I’ll admit The Guernsey Literary and Potato Peel Pie Society (henceforth known simply as Guernsey because that is the longest title ever and I don’t want to type it again) was not on my radar. And then the movie came out on Netflix and I was immediately intrigued. I mean, a historical movie starring Lily James and
Daario Naharis Michiel Huisman? I need it. And like any movie adapted from a book, I knew I needed to read the book first. What I wasn’t expecting was that I would love the book so much all I wanted to do was rush home immediately and watch the movie. So, I decided to review both today!
(All reviews are spoiler-free unless otherwise noted.)
(From Goodreads) “I wonder how the book got to Guernsey? Perhaps there is some sort of secret homing instinct in books that brings them to their perfect readers.” January 1946: London is emerging from the shadow of the Second World War, and writer Juliet Ashton is looking for her next book subject. Who could imagine that she would find it in a letter from a man she’s never met, a native of the island of Guernsey, who has come across her name written inside a book by Charles Lamb…
As Juliet and her new correspondent exchange letters, Juliet is drawn into the world of this man and his friends—and what a wonderfully eccentric world it is. The Guernsey Literary and Potato Peel Pie Society—born as a spur-of-the-moment alibi when its members were discovered breaking curfew by the Germans occupying their island—boasts a charming, funny, deeply human cast of characters, from pig farmers to phrenologists, literature lovers all.
Juliet begins a remarkable correspondence with the society’s members, learning about their island, their taste in books, and the impact the recent German occupation has had on their lives. Captivated by their stories, she sets sail for Guernsey, and what she finds will change her forever.
Written with warmth and humor as a series of letters, this novel is a celebration of the written word in all its guises and of finding connection in the most surprising ways.
It’s no secret I love novels set during or around WWII, especially in England (I’m an anglophile, what can I say?). Guernsey is exactly that and more. It’s a wonderful novel that illustrates the hardships ordinary citizens dealt with during the war, but it’s also a lovely, warm, and fuzzy love story. I really appreciated how well this book showed how hard it was to just do normal things while the rest of the world was fighting each other. Yes, similar events are currently going on in the world, but when was the last time any of us knew someone whose apartment was destroyed by a bomb? It’s not quite as close to home for most of us, and reading stories like this is a great reminder of what it once was like, and what it is still like for people in other parts of the world. That part of the story really touched me, and it was easily one of my favorite aspects of the book.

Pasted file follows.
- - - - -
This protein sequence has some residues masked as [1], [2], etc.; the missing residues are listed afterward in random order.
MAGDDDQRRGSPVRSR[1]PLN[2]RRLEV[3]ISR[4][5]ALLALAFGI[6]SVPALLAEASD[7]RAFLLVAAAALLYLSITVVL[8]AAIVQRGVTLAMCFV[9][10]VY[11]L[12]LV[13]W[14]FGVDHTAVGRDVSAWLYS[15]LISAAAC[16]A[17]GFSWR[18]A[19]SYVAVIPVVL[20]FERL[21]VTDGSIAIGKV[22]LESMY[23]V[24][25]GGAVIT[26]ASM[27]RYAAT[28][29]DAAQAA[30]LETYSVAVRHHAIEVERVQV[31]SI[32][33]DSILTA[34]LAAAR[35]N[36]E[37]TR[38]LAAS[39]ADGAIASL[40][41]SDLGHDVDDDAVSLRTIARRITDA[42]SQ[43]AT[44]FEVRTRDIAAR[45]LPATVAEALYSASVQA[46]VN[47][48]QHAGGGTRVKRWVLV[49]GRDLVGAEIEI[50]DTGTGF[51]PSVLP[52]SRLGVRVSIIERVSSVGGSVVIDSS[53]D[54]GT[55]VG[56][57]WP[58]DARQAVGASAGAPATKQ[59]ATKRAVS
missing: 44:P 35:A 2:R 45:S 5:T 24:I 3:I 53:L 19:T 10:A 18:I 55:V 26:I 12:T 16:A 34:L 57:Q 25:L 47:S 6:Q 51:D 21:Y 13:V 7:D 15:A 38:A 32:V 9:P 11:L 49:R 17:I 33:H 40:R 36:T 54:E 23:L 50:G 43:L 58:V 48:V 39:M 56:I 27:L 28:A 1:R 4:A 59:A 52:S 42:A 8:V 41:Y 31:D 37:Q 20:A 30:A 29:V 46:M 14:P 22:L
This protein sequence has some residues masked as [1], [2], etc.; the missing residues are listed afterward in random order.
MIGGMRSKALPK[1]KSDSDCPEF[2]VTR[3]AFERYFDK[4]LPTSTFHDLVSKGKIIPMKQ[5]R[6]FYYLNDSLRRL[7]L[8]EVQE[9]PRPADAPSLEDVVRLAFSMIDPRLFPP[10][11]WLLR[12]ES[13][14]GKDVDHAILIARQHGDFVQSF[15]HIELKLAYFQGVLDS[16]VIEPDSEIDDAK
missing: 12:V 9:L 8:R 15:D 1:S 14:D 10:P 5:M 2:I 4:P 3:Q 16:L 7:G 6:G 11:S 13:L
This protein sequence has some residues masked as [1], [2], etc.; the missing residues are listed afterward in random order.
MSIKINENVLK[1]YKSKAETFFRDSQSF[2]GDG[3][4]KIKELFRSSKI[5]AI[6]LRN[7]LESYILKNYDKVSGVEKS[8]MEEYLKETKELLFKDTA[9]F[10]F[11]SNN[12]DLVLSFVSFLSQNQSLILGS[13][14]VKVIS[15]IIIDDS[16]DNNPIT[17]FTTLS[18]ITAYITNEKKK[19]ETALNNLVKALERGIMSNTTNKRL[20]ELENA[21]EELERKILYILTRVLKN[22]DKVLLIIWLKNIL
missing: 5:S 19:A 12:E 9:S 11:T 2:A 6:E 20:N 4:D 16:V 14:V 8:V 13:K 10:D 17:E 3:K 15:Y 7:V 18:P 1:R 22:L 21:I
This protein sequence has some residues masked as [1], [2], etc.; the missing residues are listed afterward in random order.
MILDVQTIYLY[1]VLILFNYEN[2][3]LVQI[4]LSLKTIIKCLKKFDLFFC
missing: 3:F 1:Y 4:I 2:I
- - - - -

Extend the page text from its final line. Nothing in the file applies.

But the highlight of this book was by far the characters. I’m amazed at how much depth they were all able to have in a book told through letters. I felt like I knew every single one of them, like I was a part of their society. And I hated having to leave it. They were all wonderful and unique and I really, truly loved every single one of them. Discovering and getting to know them as the story went on was such a great experience. I don’t want to play favorites, because they’re all great, but Dawsey might be my favorite. (He is.)
While I truly loved this story, and how it was told, there are a few minor things that kept Guernsey from being a five-star read for me. Unfortunately, Mary Ann Shaffer passed away before completing the book, so that might be why this book felt a bit incomplete to me. Her niece finished it before publication, but it just felt like there was something missing. I felt like the main part of the story could have started a bit sooner, and I thought the ending was a bit too abrupt (even though it contains one of my favorite lines ever). I think I just wanted more of the story, and it wasn’t there. But that’s really my only complaint about this book, and it’s not the end of the world.
As for the adaptation, I thought they did a really great job. Obviously, a few things were changed – it’s hard to make a movie out of letters. I do think the changes they made worked really well, and I was really happy with how they told the story. Honestly, they kept my favorite line, and that was kind of all I cared about. This feels like the kind of movie I can turn to whenever I’m having a bad day. BUT, it was a little bit too long and kind of slow. I felt like it could have been less drawn out in certain parts. I watched it after a long work day, and barely made it through without falling asleep – no fault of the movie, I’m just turning into an old person who passes out at like 8:30 every day. But it was a good movie. I would definitely recommend reading the book first, but it is worth watching if you’re looking for a good movie.
★★★★☆ – I am so glad I read Guernsey! It was a really enjoyable story that had a lot of depth. It’s a great historical fiction novel, and I love that it was told through letters – epistolary novels are always interesting when they’re done well. If you enjoy historical fiction, I would highly recommend this one. Just know you will want to immediately watch the movie after you’re done.
The Guernsey Literary and Potato Peel Pie Society is available in stores now – pick up your copy on Amazon or in Target.
To get the audiobook for free, use this link to sign up for a free trial of Audible and choose Guernsey as one of your two free books.
This book was generously provided to me by Random House. All opinions are my own.
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